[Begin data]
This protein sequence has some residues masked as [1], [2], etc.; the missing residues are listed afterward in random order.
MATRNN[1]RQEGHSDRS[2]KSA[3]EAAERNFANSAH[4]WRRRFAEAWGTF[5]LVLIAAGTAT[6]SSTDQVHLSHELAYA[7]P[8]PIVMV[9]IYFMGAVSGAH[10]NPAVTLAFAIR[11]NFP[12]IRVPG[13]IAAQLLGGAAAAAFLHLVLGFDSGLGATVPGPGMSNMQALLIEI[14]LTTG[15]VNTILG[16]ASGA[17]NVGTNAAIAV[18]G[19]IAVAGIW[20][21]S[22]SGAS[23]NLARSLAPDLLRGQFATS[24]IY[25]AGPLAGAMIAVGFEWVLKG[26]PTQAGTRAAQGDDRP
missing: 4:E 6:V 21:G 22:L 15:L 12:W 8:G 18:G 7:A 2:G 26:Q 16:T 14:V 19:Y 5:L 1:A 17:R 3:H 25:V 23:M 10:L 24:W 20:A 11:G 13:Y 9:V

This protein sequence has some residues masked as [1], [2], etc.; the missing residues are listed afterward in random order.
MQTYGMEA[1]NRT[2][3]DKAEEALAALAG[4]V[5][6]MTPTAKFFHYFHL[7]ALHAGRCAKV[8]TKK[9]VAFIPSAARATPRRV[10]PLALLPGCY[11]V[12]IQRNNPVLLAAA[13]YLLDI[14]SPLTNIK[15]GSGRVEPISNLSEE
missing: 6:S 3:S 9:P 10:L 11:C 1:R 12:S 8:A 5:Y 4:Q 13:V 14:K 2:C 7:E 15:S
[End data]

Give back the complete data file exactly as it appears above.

This protein sequence has some residues masked as [1], [2], etc.; the missing residues are listed afterward in random order.
MATRNN[1]RQEGHSDRS[2]KSA[3]EAAERNFANSAH[4]WRRRFAEAWGTF[5]LVLIAAGTAT[6]SSTDQVHLSHELAYA[7]P[8]PIVMV[9]IYFMGAVSGAH[10]NPAVTLAFAIR[11]NFP[12]IRVPG[13]IAAQLLGGAAAAAFLHLVLGFDSGLGATVPGPGMSNMQALLIEI[14]LTTG[15]VNTILG[16]ASGA[17]NVGTNAAIAV[18]G[19]IAVAGIW[20][21]S[22]SGAS[23]NLARSLAPDLLRGQFATS[24]IY[25]AGPLAGAMIAVGFEWVLKG[26]PTQAGTRAAQGDDRP
missing: 4:E 6:V 21:G 22:L 15:L 12:W 8:G 18:G 7:A 2:G 26:Q 16:T 14:V 19:Y 5:L 1:A 17:R 3:H 25:V 23:M 10:L 24:W 20:A 11:G 13:Y 9:V

This protein sequence has some residues masked as [1], [2], etc.; the missing residues are listed afterward in random order.
MQTYGMEA[1]NRT[2][3]DKAEEALAALAG[4]V[5][6]MTPTAKFFHYFHL[7]ALHAGRCAKV[8]TKK[9]VAFIPSAARATPRRV[10]PLALLPGCY[11]V[12]IQRNNPVLLAAA[13]YLLDI[14]SPLTNIK[15]GSGRVEPISNLSEE
missing: 6:S 3:S 9:P 10:L 11:C 1:R 12:S 8:A 5:Y 4:Q 13:V 14:K 2:C 7:E 15:S